• Mental health: provide insight and support
    • Fitness: engage in restorative exercise
    • Orthostatic Intolerance

    4) Address potential contributors to “brain fog” and cognitive slowing

    • Medications for sleep, pain, anxiety, migraine, etc.
    • Chronic sleep disturbances
    • Secondary mental health conditions, ie: depression, anxiety
    • Orthostatic intolerance and other causes of reduced cerebral blood flow and perfusion.
    • Cognitive fatigue and fatigability
    • Low cellular energy production
    • Capacity for “function” is reduced
    • PEM—the consequences of exceeding cell energy capacity

    5) Medications that might help brain fog and cognitive impairment

    • Wellbutrin/bupropion
    • Stimulants – caution: can lead to a crash or PEM
    • Methylphenidate (Ritalin)
    • Dexadrine (Adderall) – caution: can raise BP and HR
    • Newer drugs for daytime somnolence
    • Modafinil (Provigil) and armodafinil (Nuvigil) – caution: can disrupt sleep
    • Supplements (a few examples, not supported by strong evidence)
      • Fish oil, omega 3 fatty acids
      • Phosphatidyl serine
      • Curcumin (from turmeric)
      • B vitamins (B6, B9, B12) related to homocysteine metabolism
      • Vitamin E (tocopherol), Vitamin A, Vitamin C

    6) Behavioral strategies for managing cognitive impairment

    • Allow more time and minimize interruptions
    • Complete cognitive tasks when more rested or during the individual’s best time of day
    • Utilize day-timer, iPhone, other recording/signaling devices
    • Dampen or remove other sensory input to the brain
      • Quiet room, ear plugs or sound-reducing headphones
      • Lower lighting, minimize glare on screens and devices
      • Reduce the number of people or other chaotic signaling/disruption

    Orthostatic Intolerance (OI)

    Orthostatic intolerance, at its core, is a manifestation of a group of heterogenous clinical conditions in which a constellation of symptoms notably worsen as a result of the sole challenge of upright posture.  These symptoms can be prevented by, become ameliorated by, or be reduced by recumbent positioning.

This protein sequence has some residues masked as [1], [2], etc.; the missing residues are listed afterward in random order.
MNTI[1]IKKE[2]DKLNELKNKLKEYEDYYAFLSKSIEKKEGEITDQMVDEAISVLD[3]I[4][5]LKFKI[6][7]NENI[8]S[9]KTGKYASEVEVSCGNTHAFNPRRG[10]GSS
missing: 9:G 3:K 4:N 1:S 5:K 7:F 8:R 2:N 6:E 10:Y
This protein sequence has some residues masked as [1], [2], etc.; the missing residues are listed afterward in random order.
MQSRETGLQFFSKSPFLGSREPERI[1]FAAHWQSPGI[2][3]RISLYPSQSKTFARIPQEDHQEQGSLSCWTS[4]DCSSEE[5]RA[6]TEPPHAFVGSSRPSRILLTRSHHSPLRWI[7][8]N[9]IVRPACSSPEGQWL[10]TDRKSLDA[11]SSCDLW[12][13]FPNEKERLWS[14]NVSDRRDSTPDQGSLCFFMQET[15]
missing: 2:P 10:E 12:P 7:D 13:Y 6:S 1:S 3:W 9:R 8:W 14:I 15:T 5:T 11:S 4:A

Identification & Management

    Among those with ME/CFS, exacerbation of overall fatigue and function has been reported with upright stressors such as physical exertion, prolonged standing, warm environments, hot showers, and after lightheaded episodes. Validated N-Back task testing has observed pronounced cognitive delays, increase in testing errors, and decrements in memory, concentration, and information processing that directly correlate with the degree of tilt upon formal tilt table testing. At its core, upright positioning appears to increase venous pooling in the setting of decreased compensatory vasoconstriction in those with dysautonomia related to ME/CFS, resulting in decreased cerebral blood flow and a compensatory increase sympathetic nervous system response.

    Defined Syndromes of Chronic Orthostatic Intolerance (OI)


    • Orthostatic Hypotension: A BP reduction of at least 20mm Hg systolic or 10mm Hg diastolic within the first 3 minutes of upright posture.
    • Postural Orthostatic Tachycardia Syndrome (POTS): the reproduction of orthostatic symptoms with a +30 bpm increase in HR, from supine to 10 min upright, or an increase in HR of greater than/equal to 120 bpm. Age 12-19 heart rate increase must be +40 bpm.
    • Neurally Mediated Hypotension/Syncope (NMH/S): synonymous with vasovagal syncope, neurocardiogenic syncope.
      (Freeman R et al., Consensus statement on the definition of orthostatic hypotension, neurally mediated syncope and the postural tachycardia syndrome.  Clin Auton Res. 2011 Apr;21(2):69-72.)


    Nonpharmacological Interventions